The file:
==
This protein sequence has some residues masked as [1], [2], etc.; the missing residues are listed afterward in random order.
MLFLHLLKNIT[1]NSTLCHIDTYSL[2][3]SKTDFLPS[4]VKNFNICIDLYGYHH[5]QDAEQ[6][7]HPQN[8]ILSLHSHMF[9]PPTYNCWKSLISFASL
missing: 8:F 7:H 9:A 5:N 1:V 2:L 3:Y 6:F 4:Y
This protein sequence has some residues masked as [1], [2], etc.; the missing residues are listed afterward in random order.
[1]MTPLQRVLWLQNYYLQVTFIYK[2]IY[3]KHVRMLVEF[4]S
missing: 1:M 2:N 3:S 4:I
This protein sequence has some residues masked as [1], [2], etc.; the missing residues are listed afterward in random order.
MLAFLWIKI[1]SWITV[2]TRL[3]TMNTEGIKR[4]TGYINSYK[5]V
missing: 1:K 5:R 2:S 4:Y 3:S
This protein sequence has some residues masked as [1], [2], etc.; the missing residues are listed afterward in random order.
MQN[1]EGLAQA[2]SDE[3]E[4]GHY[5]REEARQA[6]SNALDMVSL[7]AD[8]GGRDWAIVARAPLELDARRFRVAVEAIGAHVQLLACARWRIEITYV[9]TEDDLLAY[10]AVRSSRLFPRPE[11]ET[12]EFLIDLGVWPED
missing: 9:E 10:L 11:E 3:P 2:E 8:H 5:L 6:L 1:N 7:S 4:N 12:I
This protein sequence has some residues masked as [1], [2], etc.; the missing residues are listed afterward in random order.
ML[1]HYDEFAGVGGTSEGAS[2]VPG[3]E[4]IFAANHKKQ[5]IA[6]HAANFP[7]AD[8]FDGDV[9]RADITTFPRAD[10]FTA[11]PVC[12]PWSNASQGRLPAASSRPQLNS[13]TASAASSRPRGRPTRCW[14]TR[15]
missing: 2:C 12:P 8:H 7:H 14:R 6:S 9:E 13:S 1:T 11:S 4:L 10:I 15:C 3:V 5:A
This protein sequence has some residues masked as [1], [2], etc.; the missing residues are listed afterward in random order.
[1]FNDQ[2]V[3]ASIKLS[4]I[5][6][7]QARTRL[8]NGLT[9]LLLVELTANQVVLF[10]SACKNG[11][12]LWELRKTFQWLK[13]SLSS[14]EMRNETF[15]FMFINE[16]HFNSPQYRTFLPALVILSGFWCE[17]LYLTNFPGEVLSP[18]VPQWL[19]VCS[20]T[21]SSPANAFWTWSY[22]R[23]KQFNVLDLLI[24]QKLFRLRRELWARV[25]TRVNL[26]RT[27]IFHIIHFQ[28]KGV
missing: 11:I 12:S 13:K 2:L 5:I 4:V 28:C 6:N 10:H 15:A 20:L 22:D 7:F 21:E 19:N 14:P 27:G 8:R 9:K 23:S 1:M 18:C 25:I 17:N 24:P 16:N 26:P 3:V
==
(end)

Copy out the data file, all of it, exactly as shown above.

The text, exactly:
This protein sequence has some residues masked as [1], [2], etc.; the missing residues are listed afterward in random order.
MLFLHLLKNIT[1]NSTLCHIDTYSL[2][3]SKTDFLPS[4]VKNFNICIDLYGYHH[5]QDAEQ[6][7]HPQN[8]ILSLHSHMF[9]PPTYNCWKSLISFASL
missing: 8:F 7:H 9:A 5:N 1:V 2:L 3:Y 6:F 4:Y
This protein sequence has some residues masked as [1], [2], etc.; the missing residues are listed afterward in random order.
[1]MTPLQRVLWLQNYYLQVTFIYK[2]IY[3]KHVRMLVEF[4]S
missing: 1:M 2:N 3:S 4:I
This protein sequence has some residues masked as [1], [2], etc.; the missing residues are listed afterward in random order.
MLAFLWIKI[1]SWITV[2]TRL[3]TMNTEGIKR[4]TGYINSYK[5]V
missing: 1:K 5:R 2:S 4:Y 3:S
This protein sequence has some residues masked as [1], [2], etc.; the missing residues are listed afterward in random order.
MQN[1]EGLAQA[2]SDE[3]E[4]GHY[5]REEARQA[6]SNALDMVSL[7]AD[8]GGRDWAIVARAPLELDARRFRVAVEAIGAHVQLLACARWRIEITYV[9]TEDDLLAY[10]AVRSSRLFPRPE[11]ET[12]EFLIDLGVWPED
missing: 9:E 10:L 11:E 3:P 2:E 8:H 5:L 6:L 1:N 7:S 4:N 12:I
This protein sequence has some residues masked as [1], [2], etc.; the missing residues are listed afterward in random order.
ML[1]HYDEFAGVGGTSEGAS[2]VPG[3]E[4]IFAANHKKQ[5]IA[6]HAANFP[7]AD[8]FDGDV[9]RADITTFPRAD[10]FTA[11]PVC[12]PWSNASQGRLPAASSRPQLNS[13]TASAASSRPRGRPTRCW[14]TR[15]
missing: 2:C 12:P 8:H 7:H 14:R 6:S 9:E 13:S 1:T 11:S 4:L 10:I 15:C 3:V 5:A
This protein sequence has some residues masked as [1], [2], etc.; the missing residues are listed afterward in random order.
[1]FNDQ[2]V[3]ASIKLS[4]I[5][6][7]QARTRL[8]NGLT[9]LLLVELTANQVVLF[10]SACKNG[11][12]LWELRKTFQWLK[13]SLSS[14]EMRNETF[15]FMFINE[16]HFNSPQYRTFLPALVILSGFWCE[17]LYLTNFPGEVLSP[18]VPQWL[19]VCS[20]T[21]SSPANAFWTWSY[22]R[23]KQFNVLDLLI[24]QKLFRLRRELWARV[25]TRVNL[26]RT[27]IFHIIHFQ[28]KGV
missing: 11:I 12:S 13:K 2:L 5:I 4:V 28:C 6:N 10:H 15:A 20:L 22:D 7:F 21:E 19:N 14:P 27:G 8:R 9:K 23:S 1:M 18:C 25:I 17:N 24:P 16:N 26:P 3:V